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The external hard drive on my HTPC is almost full and so I'm going to need to convert a large number of the films recorded from the television (in WTV format) into something smaller. At present, a 2 hour film is about 3-4GB.

I've tried converting the WTV file to DVR-MS (using the built in wtvconverter.exe) and then running it through handbrakecli with the following command line:

handbrakecli.exe --input "film.dvr-ms" --output "film.mp4" --encoder x264 --quality 20

In Handbrake, this would be by setting the output to MP4, the encoder to x264 and the quality to 20.

The problem is that the resulting MP4 is between 1.5 and 2GB which, whilst smaller than the original file, still seems insane for a 2 hour long SD film recorded off (a PAL) television! I would expect something like that to be 700-800MB, if not less.

Setting the quality to 19 degrades the picture to the point it's unwatchable.

Can anyone recommend settings for Handbrake (or handbrakecli) which will convert a DVR-MS file into a much smaller size?

(I'm not particularly precious about the codec or the container, but would prefer something reasonably standard to ensure it can be watched on a high number of computers and mobile devices)

UPDATE

It's probably not clear, but if you only know what the settings are to convert a file using the graphical version of Handbrake, then that is a perfectly good answer!

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2 Answers 2

up vote 4 down vote accepted

After some research it turns out that:

  1. Handbrake isn't the best tool for this, you should use ffmpeg instead.
  2. When using ffmpeg, you need to use the DVR-MS format (and not the WTV format) as the source file, otherwise you'll end up with no sound.

You need to perform a couple of steps, firstly converting from WTV to DVR-MS:

%WINDIR%\ehome\wtvconverter.exe "Recorded TV Show.wtv" "Recorded TV Show.dvr-ms"

Then converting that DVR-MS file to H.264/MPEG-4 AVC. You can change -crf 23 – higher numbers mean lower quality, sane values are from 19 to 25:

ffmpeg -i "Recorded TV Show.dvr-ms" -y -filter:v yadif -vcodec libx264 -crf 23 "Recorded TV Show.mp4"

Then deleting the temporary DVR-MS file:

del /F "Recorded TV Show.dvr-ms"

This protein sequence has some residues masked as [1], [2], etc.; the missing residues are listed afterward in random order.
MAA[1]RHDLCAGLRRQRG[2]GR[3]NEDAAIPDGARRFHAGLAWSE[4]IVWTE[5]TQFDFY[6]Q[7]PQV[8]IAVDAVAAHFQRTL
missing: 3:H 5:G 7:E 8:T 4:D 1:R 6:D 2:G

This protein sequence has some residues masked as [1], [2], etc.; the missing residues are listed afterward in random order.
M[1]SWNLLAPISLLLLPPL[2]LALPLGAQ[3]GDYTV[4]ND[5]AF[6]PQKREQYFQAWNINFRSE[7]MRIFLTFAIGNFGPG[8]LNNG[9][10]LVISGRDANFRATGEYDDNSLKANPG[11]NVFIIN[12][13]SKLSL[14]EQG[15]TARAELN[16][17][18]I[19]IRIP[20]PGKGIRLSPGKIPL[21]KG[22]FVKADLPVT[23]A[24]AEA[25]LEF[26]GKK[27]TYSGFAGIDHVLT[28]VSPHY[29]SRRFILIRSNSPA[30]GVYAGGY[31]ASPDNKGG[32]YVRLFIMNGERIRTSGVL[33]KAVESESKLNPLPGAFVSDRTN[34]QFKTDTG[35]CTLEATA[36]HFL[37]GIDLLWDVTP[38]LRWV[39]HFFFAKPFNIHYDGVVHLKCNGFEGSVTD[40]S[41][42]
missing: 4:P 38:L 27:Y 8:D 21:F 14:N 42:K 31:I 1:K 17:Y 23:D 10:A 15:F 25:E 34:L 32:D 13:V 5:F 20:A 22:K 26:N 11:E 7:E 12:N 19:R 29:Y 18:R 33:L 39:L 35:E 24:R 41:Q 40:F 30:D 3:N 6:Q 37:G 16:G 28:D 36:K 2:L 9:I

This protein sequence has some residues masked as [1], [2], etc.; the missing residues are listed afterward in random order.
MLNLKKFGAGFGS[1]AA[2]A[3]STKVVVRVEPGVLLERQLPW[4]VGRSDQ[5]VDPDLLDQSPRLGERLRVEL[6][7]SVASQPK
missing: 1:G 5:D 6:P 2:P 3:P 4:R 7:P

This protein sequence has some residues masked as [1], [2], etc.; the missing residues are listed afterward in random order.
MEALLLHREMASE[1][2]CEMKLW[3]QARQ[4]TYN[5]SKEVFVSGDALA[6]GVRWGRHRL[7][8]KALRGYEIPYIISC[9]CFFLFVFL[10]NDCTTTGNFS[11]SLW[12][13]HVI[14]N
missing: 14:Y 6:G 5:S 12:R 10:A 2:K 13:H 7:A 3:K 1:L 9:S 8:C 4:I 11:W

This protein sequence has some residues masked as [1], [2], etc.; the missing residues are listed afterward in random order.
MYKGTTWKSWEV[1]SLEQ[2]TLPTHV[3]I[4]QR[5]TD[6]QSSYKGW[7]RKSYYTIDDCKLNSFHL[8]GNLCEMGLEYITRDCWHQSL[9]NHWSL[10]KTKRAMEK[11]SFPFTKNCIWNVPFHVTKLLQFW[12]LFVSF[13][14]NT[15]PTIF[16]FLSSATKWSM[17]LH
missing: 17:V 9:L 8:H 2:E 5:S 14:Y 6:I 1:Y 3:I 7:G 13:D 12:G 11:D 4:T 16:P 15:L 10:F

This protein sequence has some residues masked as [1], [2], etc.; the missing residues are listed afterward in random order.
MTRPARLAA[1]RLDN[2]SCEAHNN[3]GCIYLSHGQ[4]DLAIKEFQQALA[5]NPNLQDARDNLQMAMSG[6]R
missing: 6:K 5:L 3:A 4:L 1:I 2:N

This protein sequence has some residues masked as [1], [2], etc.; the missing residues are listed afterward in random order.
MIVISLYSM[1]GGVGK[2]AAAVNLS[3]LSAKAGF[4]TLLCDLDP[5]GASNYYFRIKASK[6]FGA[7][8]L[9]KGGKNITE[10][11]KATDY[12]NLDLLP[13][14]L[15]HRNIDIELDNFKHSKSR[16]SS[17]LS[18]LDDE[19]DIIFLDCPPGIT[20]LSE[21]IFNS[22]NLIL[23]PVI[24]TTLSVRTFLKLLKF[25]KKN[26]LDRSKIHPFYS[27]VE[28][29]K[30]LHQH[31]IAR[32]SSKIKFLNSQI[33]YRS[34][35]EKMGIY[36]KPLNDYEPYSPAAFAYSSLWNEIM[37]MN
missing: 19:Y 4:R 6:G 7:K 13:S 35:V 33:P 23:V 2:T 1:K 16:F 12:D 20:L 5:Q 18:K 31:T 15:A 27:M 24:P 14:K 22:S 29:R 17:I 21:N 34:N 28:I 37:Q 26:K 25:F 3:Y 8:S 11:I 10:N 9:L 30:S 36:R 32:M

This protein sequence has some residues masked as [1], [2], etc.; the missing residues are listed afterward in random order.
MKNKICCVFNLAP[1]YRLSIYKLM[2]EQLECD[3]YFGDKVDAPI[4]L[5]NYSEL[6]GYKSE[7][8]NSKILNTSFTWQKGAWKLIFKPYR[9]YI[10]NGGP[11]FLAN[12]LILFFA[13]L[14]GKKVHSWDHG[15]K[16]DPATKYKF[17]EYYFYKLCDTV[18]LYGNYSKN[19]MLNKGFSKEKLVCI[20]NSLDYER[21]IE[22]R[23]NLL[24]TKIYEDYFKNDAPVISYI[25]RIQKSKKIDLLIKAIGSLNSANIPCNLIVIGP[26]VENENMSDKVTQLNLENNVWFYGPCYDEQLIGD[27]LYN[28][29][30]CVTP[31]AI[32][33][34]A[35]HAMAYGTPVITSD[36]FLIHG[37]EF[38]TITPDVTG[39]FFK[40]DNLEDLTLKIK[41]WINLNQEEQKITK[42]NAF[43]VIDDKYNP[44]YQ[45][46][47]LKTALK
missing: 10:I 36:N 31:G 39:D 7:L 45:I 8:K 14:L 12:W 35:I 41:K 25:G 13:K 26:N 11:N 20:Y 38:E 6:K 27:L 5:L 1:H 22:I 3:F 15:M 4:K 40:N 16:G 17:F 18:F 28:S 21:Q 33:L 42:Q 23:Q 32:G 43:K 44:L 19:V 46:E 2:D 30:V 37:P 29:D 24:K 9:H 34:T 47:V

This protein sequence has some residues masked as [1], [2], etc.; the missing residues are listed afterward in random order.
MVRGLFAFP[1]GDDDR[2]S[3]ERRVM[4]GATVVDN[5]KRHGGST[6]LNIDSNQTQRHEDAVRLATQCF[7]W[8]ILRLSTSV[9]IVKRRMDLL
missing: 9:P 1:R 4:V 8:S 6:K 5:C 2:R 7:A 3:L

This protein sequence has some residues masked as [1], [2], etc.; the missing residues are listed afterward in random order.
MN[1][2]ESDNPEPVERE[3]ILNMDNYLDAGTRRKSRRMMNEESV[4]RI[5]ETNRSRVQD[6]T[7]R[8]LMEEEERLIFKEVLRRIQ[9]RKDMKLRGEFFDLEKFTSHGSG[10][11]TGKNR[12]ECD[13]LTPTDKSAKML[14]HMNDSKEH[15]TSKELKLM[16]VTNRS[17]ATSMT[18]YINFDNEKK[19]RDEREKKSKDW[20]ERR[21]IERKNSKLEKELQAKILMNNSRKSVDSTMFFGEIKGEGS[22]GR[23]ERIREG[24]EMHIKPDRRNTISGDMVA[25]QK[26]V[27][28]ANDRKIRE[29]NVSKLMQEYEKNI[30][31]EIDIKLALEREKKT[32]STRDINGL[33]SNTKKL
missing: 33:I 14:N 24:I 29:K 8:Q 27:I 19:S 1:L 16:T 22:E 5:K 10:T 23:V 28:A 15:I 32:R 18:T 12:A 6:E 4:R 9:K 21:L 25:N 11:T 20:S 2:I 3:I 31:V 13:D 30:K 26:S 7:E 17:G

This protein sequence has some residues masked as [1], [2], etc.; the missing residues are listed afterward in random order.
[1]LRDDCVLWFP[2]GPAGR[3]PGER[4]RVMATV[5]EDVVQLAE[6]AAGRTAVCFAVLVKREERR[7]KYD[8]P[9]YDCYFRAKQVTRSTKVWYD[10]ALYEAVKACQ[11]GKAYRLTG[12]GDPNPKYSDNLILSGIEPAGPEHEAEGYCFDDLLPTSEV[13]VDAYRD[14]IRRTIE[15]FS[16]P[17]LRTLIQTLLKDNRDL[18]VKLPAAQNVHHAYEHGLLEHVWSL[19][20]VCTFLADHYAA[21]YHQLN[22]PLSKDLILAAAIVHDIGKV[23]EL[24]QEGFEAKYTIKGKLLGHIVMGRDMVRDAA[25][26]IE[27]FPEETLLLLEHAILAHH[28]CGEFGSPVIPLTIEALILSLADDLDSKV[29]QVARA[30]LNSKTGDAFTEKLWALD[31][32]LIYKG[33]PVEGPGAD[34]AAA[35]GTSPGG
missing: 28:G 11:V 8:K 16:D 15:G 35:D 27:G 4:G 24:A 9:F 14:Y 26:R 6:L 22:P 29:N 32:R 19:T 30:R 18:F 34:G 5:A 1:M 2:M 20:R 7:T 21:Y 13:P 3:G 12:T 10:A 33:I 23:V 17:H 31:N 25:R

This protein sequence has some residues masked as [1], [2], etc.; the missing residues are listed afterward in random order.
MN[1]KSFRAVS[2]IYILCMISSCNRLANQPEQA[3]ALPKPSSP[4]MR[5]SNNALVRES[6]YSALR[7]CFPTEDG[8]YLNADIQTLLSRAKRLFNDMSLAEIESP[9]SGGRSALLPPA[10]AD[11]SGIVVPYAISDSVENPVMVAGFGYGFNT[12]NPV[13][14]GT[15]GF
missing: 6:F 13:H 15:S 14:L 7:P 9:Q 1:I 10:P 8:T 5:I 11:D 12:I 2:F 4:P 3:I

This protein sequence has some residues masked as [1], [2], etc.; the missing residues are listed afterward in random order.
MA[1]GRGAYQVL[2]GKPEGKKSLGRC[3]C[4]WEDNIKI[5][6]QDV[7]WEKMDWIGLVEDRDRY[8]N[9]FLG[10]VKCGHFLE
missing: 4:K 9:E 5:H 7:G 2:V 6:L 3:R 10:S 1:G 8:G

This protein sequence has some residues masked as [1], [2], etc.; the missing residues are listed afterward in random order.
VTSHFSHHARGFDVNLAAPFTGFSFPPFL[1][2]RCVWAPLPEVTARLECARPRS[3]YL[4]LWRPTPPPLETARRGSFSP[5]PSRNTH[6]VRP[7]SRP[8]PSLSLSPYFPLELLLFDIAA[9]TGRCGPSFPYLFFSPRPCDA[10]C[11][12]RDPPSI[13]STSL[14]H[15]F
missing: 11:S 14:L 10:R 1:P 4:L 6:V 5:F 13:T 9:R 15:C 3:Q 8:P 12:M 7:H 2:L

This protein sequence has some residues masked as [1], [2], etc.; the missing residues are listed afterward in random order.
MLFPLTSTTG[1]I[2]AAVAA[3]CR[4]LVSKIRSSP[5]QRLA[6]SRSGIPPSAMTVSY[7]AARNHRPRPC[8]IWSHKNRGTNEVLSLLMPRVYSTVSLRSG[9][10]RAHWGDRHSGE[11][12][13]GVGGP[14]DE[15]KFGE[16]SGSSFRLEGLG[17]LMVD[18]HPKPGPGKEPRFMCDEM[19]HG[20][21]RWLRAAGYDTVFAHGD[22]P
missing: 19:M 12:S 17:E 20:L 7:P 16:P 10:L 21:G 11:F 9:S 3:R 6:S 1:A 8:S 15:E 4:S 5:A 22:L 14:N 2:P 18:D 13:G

Once converted, VLC will give the following details about "Recorded TV Show.mp4":

enter image description here

The file I converted is now 530MB (down from 1.59GB) for 1 hour and 50 minutes of SD content. This means it is approximately 1/3rd of the size of the original WTV file.

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Added some info on how to change the quality, if needed. –  slhck Jul 16 '12 at 20:34
    
Very useful. I also found out that you shouldn't de-interlace a video (using -filter:v yadif) if it's not already interlaced otherwise the quality will get worse. There is a question here if people want to work out whether or not the recorded file needs de-interlacing. –  Richard Jul 16 '12 at 20:37
    
Yup – that's how I found this post anyway :) –  slhck Jul 16 '12 at 20:41

I was able to get ffmpeg to do the trick, but took some time to find switches that worked. Not sure these are optimum, and the conversion takes a lot longer, BUT it is clean, plays everywhere I have tried, and the audio is correct and in sync.

ffmpeg -y -threads 8 -i pbsvideofile.wtv -target pal-dvd -deinterlace -async 48000  pbsvideofile.mpg 
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todayiwantedtoprogram.tumblr.com/post/15142587796 has a good description on what -target pal-dvd does. It's worth noting that it sets the video bit rate to a, rather high, 6Mbps! –  Richard Mar 30 '13 at 12:44
    
This would be great if it works, because it avoids the intermediate file that is created, written to disk, and deleted. –  Andrew Mao Jan 7 at 19:22
    
Later versions of ffmpeg may be able to convert directly from WTV to H.264/MPEG-4 AVC, but the version I used when the question was asked resulted in no sound - hence the (slightly annoying) middle step! –  Richard Jan 9 at 14:00

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